Cayman’s home insurers stayed busy as Hurricane Dean approached.
Insurers started closing off for new business and increases in coverage on Thursday.
Rob Stewart, chief underwriting officer at Island Heritage Insurance said his company experienced an increase in requests for insurance,
‘We had some people who didn’t renew, or had their policy lapse entirely, and now that the storm is on its way, they’re rushing around trying to get their coverage,’ he said.
Mr. Stewart said some people where surprised to have found out the rates quoted to them earlier in the year had increased.
‘They are fully aware of the increased risk, which is why they were coming to us now in the first place, but they couldn’t understand why we would increase our rates in fact of that increased risk.’
Island Heritage stopped writing new business and increasing coverage Thursday morning. Mr. Stewart said the company usually stops writing new business.
‘Three to four days before a storm, if it were within the cone of expectation, would normally be sufficient,’ he said. ‘But with this one, all the models showed the storm coming here or very close to here from early on after it came off the coast of Africa.
Fidelity Insurance did a brisk business last week and even wrote some business as late as Friday morning, said Vice President and Regional Marketing Manager Tom Gammage.
‘We just stopped last night for one of the carriers,’ he said, speaking of new business and increases to existing policies.
‘We just stopped minutes ago for another couple carriers,’ he added in the Friday morning interview.
Mr. Gammage said the primary reason the company stopped writing new business when it did was to ensure it got all the new information on the computer system, so that its data could be backed-up and shipped off to another jurisdiction for safety.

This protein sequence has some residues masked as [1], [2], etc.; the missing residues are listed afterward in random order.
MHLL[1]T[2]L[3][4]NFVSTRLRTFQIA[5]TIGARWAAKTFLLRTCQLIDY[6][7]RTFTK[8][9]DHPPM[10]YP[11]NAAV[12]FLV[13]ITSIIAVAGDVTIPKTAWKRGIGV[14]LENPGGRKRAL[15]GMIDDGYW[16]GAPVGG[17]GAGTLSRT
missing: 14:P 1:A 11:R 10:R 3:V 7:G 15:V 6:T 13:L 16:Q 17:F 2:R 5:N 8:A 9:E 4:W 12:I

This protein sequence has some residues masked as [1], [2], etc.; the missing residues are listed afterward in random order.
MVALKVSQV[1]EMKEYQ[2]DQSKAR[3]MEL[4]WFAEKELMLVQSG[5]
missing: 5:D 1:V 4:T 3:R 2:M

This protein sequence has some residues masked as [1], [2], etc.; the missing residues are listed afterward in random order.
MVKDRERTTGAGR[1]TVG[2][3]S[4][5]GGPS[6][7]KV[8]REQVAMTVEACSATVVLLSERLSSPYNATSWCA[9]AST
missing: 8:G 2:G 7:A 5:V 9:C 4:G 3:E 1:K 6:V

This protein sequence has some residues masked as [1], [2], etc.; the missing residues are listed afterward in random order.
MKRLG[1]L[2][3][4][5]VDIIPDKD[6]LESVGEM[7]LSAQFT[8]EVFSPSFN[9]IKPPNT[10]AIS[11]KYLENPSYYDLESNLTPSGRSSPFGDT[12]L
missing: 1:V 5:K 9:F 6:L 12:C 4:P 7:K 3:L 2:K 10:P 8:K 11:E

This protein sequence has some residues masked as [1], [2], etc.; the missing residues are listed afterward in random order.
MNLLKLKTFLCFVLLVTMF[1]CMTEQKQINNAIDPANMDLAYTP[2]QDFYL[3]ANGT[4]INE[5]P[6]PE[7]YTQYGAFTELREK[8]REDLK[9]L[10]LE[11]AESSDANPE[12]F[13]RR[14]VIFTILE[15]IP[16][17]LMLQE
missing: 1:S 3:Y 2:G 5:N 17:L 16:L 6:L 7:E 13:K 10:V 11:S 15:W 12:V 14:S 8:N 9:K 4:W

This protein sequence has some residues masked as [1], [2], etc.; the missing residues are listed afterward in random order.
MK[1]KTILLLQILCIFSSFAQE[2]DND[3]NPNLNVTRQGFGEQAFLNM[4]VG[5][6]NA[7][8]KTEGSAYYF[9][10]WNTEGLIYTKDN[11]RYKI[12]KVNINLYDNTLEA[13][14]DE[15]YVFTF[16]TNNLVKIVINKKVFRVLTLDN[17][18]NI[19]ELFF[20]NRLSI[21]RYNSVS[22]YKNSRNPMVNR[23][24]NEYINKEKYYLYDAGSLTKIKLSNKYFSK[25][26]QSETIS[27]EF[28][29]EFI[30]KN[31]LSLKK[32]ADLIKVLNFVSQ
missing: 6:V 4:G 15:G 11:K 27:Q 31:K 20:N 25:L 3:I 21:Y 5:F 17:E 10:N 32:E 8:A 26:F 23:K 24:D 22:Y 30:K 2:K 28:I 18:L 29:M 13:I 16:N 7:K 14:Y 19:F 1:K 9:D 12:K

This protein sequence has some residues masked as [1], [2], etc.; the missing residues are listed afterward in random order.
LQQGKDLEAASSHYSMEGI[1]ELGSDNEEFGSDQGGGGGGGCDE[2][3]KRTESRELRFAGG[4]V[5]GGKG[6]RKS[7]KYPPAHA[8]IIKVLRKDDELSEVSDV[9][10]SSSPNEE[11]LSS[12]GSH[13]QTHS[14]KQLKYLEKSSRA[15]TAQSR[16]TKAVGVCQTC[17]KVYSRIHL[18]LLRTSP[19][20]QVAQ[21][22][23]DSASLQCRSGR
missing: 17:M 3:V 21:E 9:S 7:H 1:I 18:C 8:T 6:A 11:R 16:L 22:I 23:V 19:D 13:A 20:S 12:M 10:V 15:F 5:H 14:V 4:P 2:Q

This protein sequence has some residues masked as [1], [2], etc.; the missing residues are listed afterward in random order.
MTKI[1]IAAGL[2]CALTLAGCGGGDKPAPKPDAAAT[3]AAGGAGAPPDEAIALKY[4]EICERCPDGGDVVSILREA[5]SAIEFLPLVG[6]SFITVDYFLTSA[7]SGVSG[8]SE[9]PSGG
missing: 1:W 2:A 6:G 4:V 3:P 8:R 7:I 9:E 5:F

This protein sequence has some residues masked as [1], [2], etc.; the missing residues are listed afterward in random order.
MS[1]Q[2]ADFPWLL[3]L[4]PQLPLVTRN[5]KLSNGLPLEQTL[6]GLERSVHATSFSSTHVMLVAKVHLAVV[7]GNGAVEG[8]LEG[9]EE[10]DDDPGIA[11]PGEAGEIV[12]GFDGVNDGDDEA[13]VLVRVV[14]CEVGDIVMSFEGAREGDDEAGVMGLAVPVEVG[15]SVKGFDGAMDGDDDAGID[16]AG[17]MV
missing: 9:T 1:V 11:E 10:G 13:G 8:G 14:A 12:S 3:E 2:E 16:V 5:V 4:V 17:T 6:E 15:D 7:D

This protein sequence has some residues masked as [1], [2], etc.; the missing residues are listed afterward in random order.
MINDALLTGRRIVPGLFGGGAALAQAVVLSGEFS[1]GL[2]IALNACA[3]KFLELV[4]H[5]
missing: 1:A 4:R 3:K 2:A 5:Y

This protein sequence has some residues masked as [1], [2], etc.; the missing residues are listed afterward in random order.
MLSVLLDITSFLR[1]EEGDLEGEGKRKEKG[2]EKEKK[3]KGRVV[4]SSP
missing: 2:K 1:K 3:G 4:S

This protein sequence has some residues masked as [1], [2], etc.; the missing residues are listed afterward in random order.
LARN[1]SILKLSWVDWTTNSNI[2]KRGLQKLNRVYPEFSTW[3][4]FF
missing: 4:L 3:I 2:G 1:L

‘If you took new business right up until the last minute, you would never get all that information inputted.’
Donald Jackson at Islands Insurance Brokers was also busy backing up data on Friday morning after a busy week.
Mr. Jackson said he normally sees an increase in business when a storm is approaching.
‘We had some people who procrastinated and finally made up their mind at the last minute,’ he said.
Insurance companies were already looking beyond the eventuality of a damaging Hurricane Dean.
Island Heritage had already been in touch with loss adjusters.
‘The have forwarded a list of names of the main people who are coming and we’ve sent it to Immigration,’ Mr. Stewart said. ‘That way they can do everything they can to facilitate the arrival of the absolutely critical people to the island.’
Mr. Stewart said he hoped all insurance companies learned the lessons from Hurricane Ivan in 2004 and that they have adequate reinsurance.
‘I know we’re better protected with our reinsurance programme than we were then.’
Mr. Stewart said hurricanes are part of the insurance business.
‘It’s more worrisome from the individual point of view – with our staff and everything – than from a business point. We know there are hurricanes every year.’